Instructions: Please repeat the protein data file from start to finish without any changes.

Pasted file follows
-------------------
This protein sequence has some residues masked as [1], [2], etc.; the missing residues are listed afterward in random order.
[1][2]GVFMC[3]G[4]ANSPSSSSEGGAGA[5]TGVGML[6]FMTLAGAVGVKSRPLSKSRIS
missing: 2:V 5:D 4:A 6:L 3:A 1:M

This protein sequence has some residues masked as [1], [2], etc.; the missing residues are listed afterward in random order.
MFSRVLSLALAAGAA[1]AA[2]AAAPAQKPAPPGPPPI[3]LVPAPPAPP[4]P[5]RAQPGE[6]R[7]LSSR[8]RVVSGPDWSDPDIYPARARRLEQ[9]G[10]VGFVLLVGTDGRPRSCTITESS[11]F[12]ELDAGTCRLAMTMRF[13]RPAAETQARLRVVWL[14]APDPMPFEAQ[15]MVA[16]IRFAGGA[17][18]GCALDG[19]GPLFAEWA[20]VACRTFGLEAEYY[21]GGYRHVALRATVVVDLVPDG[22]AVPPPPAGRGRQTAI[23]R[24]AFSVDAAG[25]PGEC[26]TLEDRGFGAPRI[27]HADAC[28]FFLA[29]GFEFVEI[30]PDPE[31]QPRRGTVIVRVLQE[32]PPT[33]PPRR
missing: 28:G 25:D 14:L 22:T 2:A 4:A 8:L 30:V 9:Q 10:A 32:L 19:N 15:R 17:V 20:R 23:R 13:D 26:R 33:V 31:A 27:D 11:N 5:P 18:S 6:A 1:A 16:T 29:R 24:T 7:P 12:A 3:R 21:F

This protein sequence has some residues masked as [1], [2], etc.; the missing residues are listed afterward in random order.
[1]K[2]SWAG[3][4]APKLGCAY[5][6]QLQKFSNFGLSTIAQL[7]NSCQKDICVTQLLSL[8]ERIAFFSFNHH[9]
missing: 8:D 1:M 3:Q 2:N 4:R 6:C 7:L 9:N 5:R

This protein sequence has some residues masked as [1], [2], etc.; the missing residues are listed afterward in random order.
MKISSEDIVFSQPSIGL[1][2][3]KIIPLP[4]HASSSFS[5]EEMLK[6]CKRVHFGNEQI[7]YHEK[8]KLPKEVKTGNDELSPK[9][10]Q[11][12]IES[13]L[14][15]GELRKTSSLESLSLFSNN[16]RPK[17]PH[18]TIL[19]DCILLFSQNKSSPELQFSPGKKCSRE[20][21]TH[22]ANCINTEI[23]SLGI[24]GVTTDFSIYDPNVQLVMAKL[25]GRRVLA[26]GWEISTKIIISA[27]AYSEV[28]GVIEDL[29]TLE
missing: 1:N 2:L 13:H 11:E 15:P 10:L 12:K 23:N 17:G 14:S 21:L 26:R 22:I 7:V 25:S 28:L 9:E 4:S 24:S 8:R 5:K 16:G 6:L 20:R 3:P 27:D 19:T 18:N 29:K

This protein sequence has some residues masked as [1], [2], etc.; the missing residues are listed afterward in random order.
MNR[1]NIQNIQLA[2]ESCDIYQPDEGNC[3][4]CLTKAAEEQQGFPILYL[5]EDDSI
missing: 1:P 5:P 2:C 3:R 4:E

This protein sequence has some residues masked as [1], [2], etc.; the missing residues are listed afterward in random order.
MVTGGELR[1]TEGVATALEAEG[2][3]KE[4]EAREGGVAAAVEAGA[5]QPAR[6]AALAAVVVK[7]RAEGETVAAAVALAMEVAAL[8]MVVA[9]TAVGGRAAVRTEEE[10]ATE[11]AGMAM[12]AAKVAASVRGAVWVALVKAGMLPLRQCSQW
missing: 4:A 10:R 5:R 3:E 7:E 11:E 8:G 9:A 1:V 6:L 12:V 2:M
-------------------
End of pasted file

This protein sequence has some residues masked as [1], [2], etc.; the missing residues are listed afterward in random order.
[1][2]GVFMC[3]G[4]ANSPSSSSEGGAGA[5]TGVGML[6]FMTLAGAVGVKSRPLSKSRIS
missing: 2:V 5:D 4:A 6:L 3:A 1:M

This protein sequence has some residues masked as [1], [2], etc.; the missing residues are listed afterward in random order.
MFSRVLSLALAAGAA[1]AA[2]AAAPAQKPAPPGPPPI[3]LVPAPPAPP[4]P[5]RAQPGE[6]R[7]LSSR[8]RVVSGPDWSDPDIYPARARRLEQ[9]G[10]VGFVLLVGTDGRPRSCTITESS[11]F[12]ELDAGTCRLAMTMRF[13]RPAAETQARLRVVWL[14]APDPMPFEAQ[15]MVA[16]IRFAGGA[17][18]GCALDG[19]GPLFAEWA[20]VACRTFGLEAEYY[21]GGYRHVALRATVVVDLVPDG[22]AVPPPPAGRGRQTAI[23]R[24]AFSVDAAG[25]PGEC[26]TLEDRGFGAPRI[27]HADAC[28]FFLA[29]GFEFVEI[30]PDPE[31]QPRRGTVIVRVLQE[32]PPT[33]PPRR
missing: 28:G 25:D 14:L 22:T 2:A 4:A 8:L 30:V 9:Q 10:A 32:L 19:N 15:R 17:V 20:R 23:R 13:D 26:R 33:V 31:A 27:D 11:N 5:P 18:S 6:A 1:A 16:T 29:R 24:T 7:P 12:A 3:R 21:F

This protein sequence has some residues masked as [1], [2], etc.; the missing residues are listed afterward in random order.
[1]K[2]SWAG[3][4]APKLGCAY[5][6]QLQKFSNFGLSTIAQL[7]NSCQKDICVTQLLSL[8]ERIAFFSFNHH[9]
missing: 8:D 1:M 3:Q 2:N 4:R 6:C 7:L 9:N 5:R

This protein sequence has some residues masked as [1], [2], etc.; the missing residues are listed afterward in random order.
MKISSEDIVFSQPSIGL[1][2][3]KIIPLP[4]HASSSFS[5]EEMLK[6]CKRVHFGNEQI[7]YHEK[8]KLPKEVKTGNDELSPK[9][10]Q[11][12]IES[13]L[14][15]GELRKTSSLESLSLFSNN[16]RPK[17]PH[18]TIL[19]DCILLFSQNKSSPELQFSPGKKCSRE[20][21]TH[22]ANCINTEI[23]SLGI[24]GVTTDFSIYDPNVQLVMAKL[25]GRRVLA[26]GWEISTKIIISA[27]AYSEV[28]GVIEDL[29]TLE
missing: 1:N 2:L 13:H 11:E 15:P 10:L 12:K 23:N 17:G 14:S 21:L 26:R 22:I 7:V 25:S 28:L 9:E 4:S 24:S 8:R 5:K 16:G 6:L 20:R 3:P 27:D 19:T 18:N 29:K

This protein sequence has some residues masked as [1], [2], etc.; the missing residues are listed afterward in random order.
MNR[1]NIQNIQLA[2]ESCDIYQPDEGNC[3][4]CLTKAAEEQQGFPILYL[5]EDDSI
missing: 1:P 5:P 2:C 3:R 4:E

This protein sequence has some residues masked as [1], [2], etc.; the missing residues are listed afterward in random order.
MVTGGELR[1]TEGVATALEAEG[2][3]KE[4]EAREGGVAAAVEAGA[5]QPAR[6]AALAAVVVK[7]RAEGETVAAAVALAMEVAAL[8]MVVA[9]TAVGGRAAVRTEEE[10]ATE[11]AGMAM[12]AAKVAASVRGAVWVALVKAGMLPLRQCSQW
missing: 4:A 10:R 5:R 3:E 7:E 11:E 8:G 9:A 1:V 6:L 12:V 2:M